In the last two losses against the Nationals, the end result for the Mets batters has been just one measly run. In that time, they have also left seventeen men on base. Third basemen David Wright, considered their best hitter, went 2 for 12 in the three-game series producing no RBI and registering zero runs scored.

“We’re not meeting that challenge,” Wright said. “We are having a tough time at the plate scoring runs.”

With their biggest home run threat, Gary Sheffield, sidelined with a right hamstring cramp, the Mets are forced to rely on players like shortstop Angel Berroa and outfielder Cory Sullivan to fill the gap left in their lineup.

“We’re waiting to get hot, maybe we are hot,” Manuel said jokingly.

After an off-day on Thursday, the Mets will continue their southern road trip as they open up a weekend series in Houston against a surging Astros ballclub on Friday.

With the Mets Shutout Again, the Night Belonged to Minaya

July 22, 2009

Mets GM Omar Minaya was asked to join SNY’s Gary Cohen and Keith Hernandez in the booth during the Mets 4-0 loss to the last place Washington Nationals last night. The conversation began at the start of the fourth inning with the Mets at the plate and the score still tied at zero.

“Hopefully, we can get a win tonight,” Minaya said.

After mentioning that New York was a two-team town and that some years like this one can be difficult, Minaya asked Mets fans to approach the up-coming trade deadline by looking at the big picture. As the inning for the Mets batters ended abruptly, we were made to ponder that thought during a commercial break. It is now the bottom half of the fourth inning and Minaya is still hanging in there. His latest reasoning behind the Mets disappointing season thus far seems to angle more towards a lack of power in the lineup and poor execution then the unfortunate circumstances of his injured core players.

“You have to ask yourself, what’s going on, when you don’t see us hit any home runs in Philly,” Minaya said as he witnessed one of six walks executed by Mets starter Oliver Perez last night.

Minaya then quickly changes gears to expound on the notion that the Mets clubhouse is extremely cohesive and that his coaching staff has worked tirelessly on the fundamentals of the game. Then, as a single drives past a diving Luis Castillo, the Mets GM praises his second baseman for bouncing back and having a somewhat productive year. Minaya also feels compelled to mention the pleasant surprise of back-up catcher Omir Santos. However, the situation becomes a little uncomfortable when Minaya is made to defend the talent in his farm system and the integrity of his medical staff.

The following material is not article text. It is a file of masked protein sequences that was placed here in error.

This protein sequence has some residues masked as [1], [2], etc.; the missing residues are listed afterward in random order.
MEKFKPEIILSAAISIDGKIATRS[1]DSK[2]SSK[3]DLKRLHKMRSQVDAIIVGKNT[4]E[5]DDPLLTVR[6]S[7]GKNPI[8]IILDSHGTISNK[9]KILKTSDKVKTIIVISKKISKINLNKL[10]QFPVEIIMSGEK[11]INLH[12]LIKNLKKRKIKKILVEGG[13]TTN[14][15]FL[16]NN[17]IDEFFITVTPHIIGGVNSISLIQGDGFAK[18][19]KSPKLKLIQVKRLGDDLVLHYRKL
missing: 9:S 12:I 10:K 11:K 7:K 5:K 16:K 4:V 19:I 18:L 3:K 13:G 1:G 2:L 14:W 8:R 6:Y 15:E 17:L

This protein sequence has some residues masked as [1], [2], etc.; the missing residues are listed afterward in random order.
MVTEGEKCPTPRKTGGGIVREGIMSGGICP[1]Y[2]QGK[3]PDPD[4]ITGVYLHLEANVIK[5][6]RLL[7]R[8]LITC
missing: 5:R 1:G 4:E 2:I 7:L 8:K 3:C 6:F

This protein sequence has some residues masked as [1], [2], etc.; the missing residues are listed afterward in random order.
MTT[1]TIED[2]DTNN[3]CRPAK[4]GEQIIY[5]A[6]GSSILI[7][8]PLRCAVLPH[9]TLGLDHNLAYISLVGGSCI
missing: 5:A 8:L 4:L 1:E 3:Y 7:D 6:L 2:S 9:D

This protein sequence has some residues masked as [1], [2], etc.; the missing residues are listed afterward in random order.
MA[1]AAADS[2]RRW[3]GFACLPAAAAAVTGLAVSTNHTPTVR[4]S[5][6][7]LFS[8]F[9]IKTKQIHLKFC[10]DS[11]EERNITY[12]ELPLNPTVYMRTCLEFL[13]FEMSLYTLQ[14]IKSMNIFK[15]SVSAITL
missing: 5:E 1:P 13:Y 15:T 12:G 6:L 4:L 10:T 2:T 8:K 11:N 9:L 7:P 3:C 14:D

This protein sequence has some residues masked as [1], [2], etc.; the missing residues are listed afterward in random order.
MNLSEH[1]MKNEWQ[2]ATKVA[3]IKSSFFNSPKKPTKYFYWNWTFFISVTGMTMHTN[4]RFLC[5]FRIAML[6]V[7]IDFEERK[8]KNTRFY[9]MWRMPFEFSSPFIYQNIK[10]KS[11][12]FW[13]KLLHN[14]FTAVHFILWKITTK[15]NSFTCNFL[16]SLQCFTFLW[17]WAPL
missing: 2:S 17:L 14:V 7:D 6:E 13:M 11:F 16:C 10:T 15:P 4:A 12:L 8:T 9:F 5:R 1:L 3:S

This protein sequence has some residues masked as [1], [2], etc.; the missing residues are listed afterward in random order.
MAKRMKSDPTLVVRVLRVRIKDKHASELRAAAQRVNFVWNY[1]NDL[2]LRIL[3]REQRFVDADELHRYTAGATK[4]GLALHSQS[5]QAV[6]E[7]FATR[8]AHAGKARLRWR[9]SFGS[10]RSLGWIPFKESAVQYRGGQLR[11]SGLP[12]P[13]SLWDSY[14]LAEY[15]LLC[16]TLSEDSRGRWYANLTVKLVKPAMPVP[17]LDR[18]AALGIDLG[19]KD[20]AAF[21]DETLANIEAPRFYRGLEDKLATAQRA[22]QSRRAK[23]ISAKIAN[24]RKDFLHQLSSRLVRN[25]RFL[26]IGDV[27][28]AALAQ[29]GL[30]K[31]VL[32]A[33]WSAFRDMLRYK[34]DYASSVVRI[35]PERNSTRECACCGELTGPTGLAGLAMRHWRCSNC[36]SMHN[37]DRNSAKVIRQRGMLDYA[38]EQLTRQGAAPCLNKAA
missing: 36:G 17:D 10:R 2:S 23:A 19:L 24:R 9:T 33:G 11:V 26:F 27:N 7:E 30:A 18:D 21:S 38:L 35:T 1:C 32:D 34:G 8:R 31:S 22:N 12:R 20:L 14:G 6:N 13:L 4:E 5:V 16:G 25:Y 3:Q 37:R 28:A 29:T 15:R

“I support critique, but not from those that are considered non-evaluators,” Minaya said.

With July 31st fast approaching, the question on every Mets fan’s mind is whether Minaya will be aggressive and make a play for some outside help or perhaps stick with what he’s currently got and play out the remaining games of the season.

Fourth Place, Below Five Hundred, and Nine Games Back Equals Job Security

July 21, 2009

Coming off an embarrassing four-game series against the Atlanta Braves this past weekend, the Mets discovered that losing may actually have its perks. Sickened by all the negativity surrounding this current Mets ballclub, the front office and their manager received a breath of fresh air prior to their victory over the Washington Nationals last night, 6-2. If you haven’t already heard, Mets GM Omar Minaya and manager Jerry Manuel are not going anywhere any time soon. Even as the Mets drift farther and farther away from the first-place Phillies, nothing short of last place will grant the Mets GM and his manager their walking papers.

So Mets fans, get used to it. Get used to confusing bullpen moves that leave you guessing in front of your T.V. during those crucial middle innings. Get used to pinch hitting decisions that have you looking as perplexed as that AFLAC duck. Get used to hearty laughter and injury updates that have your head spinning this way and that way. Don’t worry, we’ll get used to it. I like having Alex Cora and Jeremy Reed as my starting shortstop and left fielder. I don’t mind milking every last drop out of right hander Livan Hernandez until his arm is reduced to silly-puddy. I have to admit. I’m very impressed. Livan beat the Nationals.

As for Minaya, he can whitewash any player in the league just as good as anybody. Let me refresh your memory as I recall on how the Mets GM made Trot Nixon out to be the second coming of Jim Edmonds last season. He’s a gamer. Oh really. Can’t wait to see him out there! Here’s a suggestion, why not try Daniel Murphy as the Mets new set-up man, couldn’t hurt. I have one question for the Wilpons. Do you like what you see out there in the field? Aside from Jeff Francoeur’s solo shot last night, I thought the Mets were trying to resurrect the dead ball era.